The Prince is a Woman: The Third Sex in Nightwood Public Deposited

http://ir.library.oregonstate.edu/concern/undergraduate_thesis_or_projects/nk322f72p

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  • In her novel, Nightwood (1936), Djuna Barnes examines the relationships and identities of diverse characters during the early 20th century. My paper investigates the depiction of inversion and how it challenges heteronormative structures. However, I argue that the depiction of queer relations is only available between feminized queer subjects. The novel follows Robin Vote through her various relationships with both men and women. However, Robin’s lovers are left behind with unanswered questions about Robin’s nature and the reasons behind her destructive behavior. Her relationship with Nora Flood introduces readers to the continuing dialogue Nora has with Matthew O’Connor about Robin’s behavior and identity. Matthew considers himself an invert, like Robin, in a way that might define our contemporary definitions of someone who is transgender. Barnes’ novel focuses on the topics of gender and sexuality, but represents characters that break gender binaries within heteronormative structures. Within these constructs, such a relationship with an invert is only available between women. Matthew’s visions of womanhood and his own identity are constructed by patriarchal ideals and in a novel where female relationships are at the forefront; his identity cannot be achieved under the same relationship structures. Yet, Robin’s nonconforming identity and her relationship with Nora shift heteronormative structures by representing already existing queer structures between women. My argument draws upon the work of queer theorists such as Jack Halberstam and Siobhan Somerville.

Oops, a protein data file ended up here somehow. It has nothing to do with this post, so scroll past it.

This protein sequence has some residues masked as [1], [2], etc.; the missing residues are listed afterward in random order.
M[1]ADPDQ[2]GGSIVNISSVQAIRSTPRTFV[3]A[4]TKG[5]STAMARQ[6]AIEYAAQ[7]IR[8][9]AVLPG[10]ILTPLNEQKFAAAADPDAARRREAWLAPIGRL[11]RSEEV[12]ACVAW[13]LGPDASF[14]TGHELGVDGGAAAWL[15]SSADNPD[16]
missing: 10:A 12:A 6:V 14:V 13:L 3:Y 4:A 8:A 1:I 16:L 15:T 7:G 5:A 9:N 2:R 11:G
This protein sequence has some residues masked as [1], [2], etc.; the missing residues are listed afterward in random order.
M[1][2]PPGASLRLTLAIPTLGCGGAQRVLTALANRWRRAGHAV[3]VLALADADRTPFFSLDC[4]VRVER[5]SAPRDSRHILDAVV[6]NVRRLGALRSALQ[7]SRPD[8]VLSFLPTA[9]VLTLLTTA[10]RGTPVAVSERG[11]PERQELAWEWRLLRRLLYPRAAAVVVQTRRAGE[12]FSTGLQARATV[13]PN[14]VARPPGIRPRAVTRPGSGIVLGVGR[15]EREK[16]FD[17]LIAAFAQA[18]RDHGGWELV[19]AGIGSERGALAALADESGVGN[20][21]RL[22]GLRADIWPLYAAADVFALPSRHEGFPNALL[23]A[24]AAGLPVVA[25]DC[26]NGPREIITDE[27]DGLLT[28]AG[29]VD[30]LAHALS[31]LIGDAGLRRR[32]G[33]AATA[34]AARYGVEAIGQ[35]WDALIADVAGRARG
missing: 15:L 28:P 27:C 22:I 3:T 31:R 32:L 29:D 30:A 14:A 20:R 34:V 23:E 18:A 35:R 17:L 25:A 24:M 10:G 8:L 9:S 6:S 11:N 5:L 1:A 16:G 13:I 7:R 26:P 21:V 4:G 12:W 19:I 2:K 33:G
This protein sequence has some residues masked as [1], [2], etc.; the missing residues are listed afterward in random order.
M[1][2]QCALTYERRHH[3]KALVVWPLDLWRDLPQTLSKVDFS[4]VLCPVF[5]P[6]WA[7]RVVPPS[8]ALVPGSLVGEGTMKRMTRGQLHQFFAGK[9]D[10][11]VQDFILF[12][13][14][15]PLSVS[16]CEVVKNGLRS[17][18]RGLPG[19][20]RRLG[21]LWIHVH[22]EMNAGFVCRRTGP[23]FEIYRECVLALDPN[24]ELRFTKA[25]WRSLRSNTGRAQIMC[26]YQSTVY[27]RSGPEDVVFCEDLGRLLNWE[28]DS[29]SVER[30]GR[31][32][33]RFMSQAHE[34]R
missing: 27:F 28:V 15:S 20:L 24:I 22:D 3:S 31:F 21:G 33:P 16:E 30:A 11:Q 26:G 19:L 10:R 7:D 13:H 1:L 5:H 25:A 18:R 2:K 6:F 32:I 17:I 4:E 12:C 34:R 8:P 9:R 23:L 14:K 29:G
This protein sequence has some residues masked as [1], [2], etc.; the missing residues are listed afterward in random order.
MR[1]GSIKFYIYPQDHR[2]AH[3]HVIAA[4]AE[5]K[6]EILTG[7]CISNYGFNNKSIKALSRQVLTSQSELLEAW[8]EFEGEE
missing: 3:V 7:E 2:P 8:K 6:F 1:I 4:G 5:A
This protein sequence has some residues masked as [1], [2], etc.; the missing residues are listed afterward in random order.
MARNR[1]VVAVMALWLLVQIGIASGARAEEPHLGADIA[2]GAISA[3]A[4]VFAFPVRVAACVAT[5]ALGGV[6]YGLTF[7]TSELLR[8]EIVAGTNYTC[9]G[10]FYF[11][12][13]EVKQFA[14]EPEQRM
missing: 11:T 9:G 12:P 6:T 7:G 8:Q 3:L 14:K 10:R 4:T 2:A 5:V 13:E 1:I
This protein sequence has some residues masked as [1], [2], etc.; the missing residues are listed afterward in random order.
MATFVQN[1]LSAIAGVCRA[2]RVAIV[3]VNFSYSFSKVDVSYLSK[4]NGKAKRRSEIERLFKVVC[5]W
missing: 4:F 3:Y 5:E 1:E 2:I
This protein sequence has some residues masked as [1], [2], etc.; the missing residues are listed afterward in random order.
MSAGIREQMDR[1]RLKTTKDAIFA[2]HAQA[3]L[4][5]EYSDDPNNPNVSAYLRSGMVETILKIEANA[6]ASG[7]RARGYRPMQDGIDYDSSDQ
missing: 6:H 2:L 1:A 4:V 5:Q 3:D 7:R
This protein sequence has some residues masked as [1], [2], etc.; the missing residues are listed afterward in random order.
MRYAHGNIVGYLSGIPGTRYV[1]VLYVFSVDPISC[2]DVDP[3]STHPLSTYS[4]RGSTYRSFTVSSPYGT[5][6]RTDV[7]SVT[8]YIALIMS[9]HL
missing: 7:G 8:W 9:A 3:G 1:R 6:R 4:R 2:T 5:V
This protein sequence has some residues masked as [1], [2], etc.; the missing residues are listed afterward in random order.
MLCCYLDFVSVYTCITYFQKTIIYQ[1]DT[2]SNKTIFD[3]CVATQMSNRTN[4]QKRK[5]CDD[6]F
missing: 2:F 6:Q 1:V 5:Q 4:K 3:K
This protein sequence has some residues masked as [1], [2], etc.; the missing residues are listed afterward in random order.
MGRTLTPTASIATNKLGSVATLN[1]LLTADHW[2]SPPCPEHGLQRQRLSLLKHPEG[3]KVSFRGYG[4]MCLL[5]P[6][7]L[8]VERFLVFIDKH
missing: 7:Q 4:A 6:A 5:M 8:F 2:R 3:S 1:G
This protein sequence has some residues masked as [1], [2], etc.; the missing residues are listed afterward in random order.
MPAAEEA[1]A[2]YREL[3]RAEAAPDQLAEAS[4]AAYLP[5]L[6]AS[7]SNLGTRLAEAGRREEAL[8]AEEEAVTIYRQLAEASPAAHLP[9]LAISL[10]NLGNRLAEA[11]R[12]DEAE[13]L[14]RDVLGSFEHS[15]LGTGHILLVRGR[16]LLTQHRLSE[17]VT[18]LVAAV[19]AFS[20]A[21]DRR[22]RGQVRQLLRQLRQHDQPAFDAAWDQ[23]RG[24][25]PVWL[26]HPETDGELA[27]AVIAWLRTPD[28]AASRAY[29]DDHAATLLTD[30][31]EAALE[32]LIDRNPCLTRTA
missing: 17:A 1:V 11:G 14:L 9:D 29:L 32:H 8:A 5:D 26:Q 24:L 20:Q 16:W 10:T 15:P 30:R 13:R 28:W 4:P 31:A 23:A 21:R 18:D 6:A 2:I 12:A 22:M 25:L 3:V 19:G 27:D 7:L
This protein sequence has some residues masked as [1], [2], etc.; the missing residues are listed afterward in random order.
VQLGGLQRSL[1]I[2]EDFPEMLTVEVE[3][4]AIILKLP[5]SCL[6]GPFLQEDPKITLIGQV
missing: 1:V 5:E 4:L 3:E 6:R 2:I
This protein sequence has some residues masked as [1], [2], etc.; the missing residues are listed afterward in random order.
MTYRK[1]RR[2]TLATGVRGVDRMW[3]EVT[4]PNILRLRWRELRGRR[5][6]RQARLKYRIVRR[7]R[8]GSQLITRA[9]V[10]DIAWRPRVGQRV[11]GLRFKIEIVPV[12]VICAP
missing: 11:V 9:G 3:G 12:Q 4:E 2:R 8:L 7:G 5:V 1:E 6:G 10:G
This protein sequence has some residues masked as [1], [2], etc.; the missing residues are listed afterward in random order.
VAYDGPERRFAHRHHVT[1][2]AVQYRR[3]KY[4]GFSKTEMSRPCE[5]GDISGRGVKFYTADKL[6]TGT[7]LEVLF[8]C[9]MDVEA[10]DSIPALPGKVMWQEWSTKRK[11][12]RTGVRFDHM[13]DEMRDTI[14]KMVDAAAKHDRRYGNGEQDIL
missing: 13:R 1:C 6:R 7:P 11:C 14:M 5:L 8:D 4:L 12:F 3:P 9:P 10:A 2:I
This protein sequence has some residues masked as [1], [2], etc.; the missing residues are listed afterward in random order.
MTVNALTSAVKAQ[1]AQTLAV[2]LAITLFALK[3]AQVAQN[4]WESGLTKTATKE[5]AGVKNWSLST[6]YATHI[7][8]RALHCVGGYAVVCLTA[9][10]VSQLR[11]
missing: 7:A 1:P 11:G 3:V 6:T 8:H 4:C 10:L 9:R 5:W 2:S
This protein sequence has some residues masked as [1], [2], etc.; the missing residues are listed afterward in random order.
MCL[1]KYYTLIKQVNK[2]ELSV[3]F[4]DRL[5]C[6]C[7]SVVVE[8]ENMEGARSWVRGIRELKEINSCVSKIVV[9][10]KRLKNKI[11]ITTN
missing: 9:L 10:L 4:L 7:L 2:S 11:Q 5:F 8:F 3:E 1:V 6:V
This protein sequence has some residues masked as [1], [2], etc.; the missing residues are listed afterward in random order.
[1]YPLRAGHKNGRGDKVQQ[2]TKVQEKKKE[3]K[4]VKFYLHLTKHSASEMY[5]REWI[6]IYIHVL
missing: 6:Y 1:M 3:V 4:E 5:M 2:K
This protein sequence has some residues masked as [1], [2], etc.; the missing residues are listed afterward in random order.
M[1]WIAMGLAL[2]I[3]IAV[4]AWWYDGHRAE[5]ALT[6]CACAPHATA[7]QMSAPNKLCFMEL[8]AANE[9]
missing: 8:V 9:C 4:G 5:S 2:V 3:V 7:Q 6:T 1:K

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  • English Majors, English Minors, and Writing Minors could present their information in front of faculty and peers.
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